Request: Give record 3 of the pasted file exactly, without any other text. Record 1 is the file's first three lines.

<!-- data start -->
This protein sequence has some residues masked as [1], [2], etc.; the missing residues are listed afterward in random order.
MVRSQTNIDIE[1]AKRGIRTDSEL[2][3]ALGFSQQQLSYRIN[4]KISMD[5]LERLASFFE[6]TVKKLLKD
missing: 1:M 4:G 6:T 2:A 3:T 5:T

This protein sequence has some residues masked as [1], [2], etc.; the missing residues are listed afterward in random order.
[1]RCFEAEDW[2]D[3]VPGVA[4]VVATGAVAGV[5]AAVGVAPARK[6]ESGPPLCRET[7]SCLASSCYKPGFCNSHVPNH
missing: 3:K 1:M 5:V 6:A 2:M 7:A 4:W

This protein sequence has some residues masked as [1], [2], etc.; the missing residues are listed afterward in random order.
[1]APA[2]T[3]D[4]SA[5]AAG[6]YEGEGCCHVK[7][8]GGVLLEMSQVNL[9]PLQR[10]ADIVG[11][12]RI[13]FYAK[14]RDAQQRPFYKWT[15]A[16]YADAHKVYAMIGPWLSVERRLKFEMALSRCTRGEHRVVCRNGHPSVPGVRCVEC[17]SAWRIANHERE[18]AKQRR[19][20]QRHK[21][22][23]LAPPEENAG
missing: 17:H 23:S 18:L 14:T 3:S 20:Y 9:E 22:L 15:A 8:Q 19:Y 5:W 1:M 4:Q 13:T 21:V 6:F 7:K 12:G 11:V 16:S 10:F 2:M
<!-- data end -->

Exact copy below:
This protein sequence has some residues masked as [1], [2], etc.; the missing residues are listed afterward in random order.
[1]APA[2]T[3]D[4]SA[5]AAG[6]YEGEGCCHVK[7][8]GGVLLEMSQVNL[9]PLQR[10]ADIVG[11][12]RI[13]FYAK[14]RDAQQRPFYKWT[15]A[16]YADAHKVYAMIGPWLSVERRLKFEMALSRCTRGEHRVVCRNGHPSVPGVRCVEC[17]SAWRIANHERE[18]AKQRR[19][20]QRHK[21][22][23]LAPPEENAG
missing: 17:H 23:S 18:L 14:T 3:S 20:Y 9:E 22:L 15:A 8:Q 19:Y 5:W 1:M 4:Q 13:T 21:V 6:F 7:K 12:G 11:V 16:S 10:F 2:M